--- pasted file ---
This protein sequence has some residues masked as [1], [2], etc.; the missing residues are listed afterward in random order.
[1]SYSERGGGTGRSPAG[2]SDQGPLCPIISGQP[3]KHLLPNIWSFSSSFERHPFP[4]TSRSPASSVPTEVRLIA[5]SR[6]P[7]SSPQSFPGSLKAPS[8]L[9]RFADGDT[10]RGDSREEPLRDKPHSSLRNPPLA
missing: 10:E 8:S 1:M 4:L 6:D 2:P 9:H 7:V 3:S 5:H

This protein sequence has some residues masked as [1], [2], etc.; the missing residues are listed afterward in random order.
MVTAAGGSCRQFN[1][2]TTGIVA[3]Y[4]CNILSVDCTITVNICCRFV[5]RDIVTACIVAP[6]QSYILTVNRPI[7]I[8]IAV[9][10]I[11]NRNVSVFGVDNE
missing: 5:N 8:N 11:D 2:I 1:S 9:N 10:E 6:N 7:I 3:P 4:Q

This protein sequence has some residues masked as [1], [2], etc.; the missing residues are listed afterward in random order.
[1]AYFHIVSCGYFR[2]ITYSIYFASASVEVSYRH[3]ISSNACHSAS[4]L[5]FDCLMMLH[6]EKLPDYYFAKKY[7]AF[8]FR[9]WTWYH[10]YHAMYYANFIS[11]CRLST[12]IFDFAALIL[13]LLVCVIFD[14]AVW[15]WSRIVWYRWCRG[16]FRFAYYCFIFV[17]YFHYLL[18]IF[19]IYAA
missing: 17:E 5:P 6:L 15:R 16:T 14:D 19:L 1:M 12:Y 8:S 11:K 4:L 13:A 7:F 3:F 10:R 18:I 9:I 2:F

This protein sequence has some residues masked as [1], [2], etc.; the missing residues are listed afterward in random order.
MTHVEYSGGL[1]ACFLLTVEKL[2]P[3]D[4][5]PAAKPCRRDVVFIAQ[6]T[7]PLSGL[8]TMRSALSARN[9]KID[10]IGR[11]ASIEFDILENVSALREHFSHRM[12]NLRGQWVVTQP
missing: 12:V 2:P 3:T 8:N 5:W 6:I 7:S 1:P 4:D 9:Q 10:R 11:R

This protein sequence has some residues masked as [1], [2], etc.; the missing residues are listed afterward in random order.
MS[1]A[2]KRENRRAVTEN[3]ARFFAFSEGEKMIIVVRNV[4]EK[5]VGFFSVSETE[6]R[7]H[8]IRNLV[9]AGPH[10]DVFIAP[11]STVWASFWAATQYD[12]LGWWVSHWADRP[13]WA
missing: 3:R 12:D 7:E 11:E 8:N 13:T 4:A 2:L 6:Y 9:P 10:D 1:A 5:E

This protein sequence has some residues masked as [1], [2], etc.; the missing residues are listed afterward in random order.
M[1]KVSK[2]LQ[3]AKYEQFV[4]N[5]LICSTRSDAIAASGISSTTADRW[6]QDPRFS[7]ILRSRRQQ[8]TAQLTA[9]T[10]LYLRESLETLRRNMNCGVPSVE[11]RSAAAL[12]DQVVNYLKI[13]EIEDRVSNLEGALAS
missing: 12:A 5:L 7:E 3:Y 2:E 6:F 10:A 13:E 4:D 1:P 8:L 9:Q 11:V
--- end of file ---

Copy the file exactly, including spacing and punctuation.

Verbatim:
This protein sequence has some residues masked as [1], [2], etc.; the missing residues are listed afterward in random order.
[1]SYSERGGGTGRSPAG[2]SDQGPLCPIISGQP[3]KHLLPNIWSFSSSFERHPFP[4]TSRSPASSVPTEVRLIA[5]SR[6]P[7]SSPQSFPGSLKAPS[8]L[9]RFADGDT[10]RGDSREEPLRDKPHSSLRNPPLA
missing: 10:E 8:S 1:M 4:L 6:D 2:P 9:H 7:V 3:S 5:H

This protein sequence has some residues masked as [1], [2], etc.; the missing residues are listed afterward in random order.
MVTAAGGSCRQFN[1][2]TTGIVA[3]Y[4]CNILSVDCTITVNICCRFV[5]RDIVTACIVAP[6]QSYILTVNRPI[7]I[8]IAV[9][10]I[11]NRNVSVFGVDNE
missing: 5:N 8:N 11:D 2:I 1:S 9:N 10:E 6:N 7:I 3:P 4:Q

This protein sequence has some residues masked as [1], [2], etc.; the missing residues are listed afterward in random order.
[1]AYFHIVSCGYFR[2]ITYSIYFASASVEVSYRH[3]ISSNACHSAS[4]L[5]FDCLMMLH[6]EKLPDYYFAKKY[7]AF[8]FR[9]WTWYH[10]YHAMYYANFIS[11]CRLST[12]IFDFAALIL[13]LLVCVIFD[14]AVW[15]WSRIVWYRWCRG[16]FRFAYYCFIFV[17]YFHYLL[18]IF[19]IYAA
missing: 17:E 5:P 6:L 15:R 16:T 14:D 19:L 1:M 12:Y 8:S 11:K 4:L 13:A 7:F 3:F 10:R 18:I 9:I 2:F

This protein sequence has some residues masked as [1], [2], etc.; the missing residues are listed afterward in random order.
MTHVEYSGGL[1]ACFLLTVEKL[2]P[3]D[4][5]PAAKPCRRDVVFIAQ[6]T[7]PLSGL[8]TMRSALSARN[9]KID[10]IGR[11]ASIEFDILENVSALREHFSHRM[12]NLRGQWVVTQP
missing: 12:V 2:P 3:T 8:N 5:W 6:I 7:S 1:P 4:D 9:Q 10:R 11:R

This protein sequence has some residues masked as [1], [2], etc.; the missing residues are listed afterward in random order.
MS[1]A[2]KRENRRAVTEN[3]ARFFAFSEGEKMIIVVRNV[4]EK[5]VGFFSVSETE[6]R[7]H[8]IRNLV[9]AGPH[10]DVFIAP[11]STVWASFWAATQYD[12]LGWWVSHWADRP[13]WA
missing: 3:R 12:D 7:E 11:E 8:N 13:T 4:A 2:L 6:Y 9:P 10:D 1:A 5:E

This protein sequence has some residues masked as [1], [2], etc.; the missing residues are listed afterward in random order.
M[1]KVSK[2]LQ[3]AKYEQFV[4]N[5]LICSTRSDAIAASGISSTTADRW[6]QDPRFS[7]ILRSRRQQ[8]TAQLTA[9]T[10]LYLRESLETLRRNMNCGVPSVE[11]RSAAAL[12]DQVVNYLKI[13]EIEDRVSNLEGALAS
missing: 12:A 5:L 7:E 3:Y 2:E 6:F 10:A 13:E 4:D 1:P 8:L 9:Q 11:V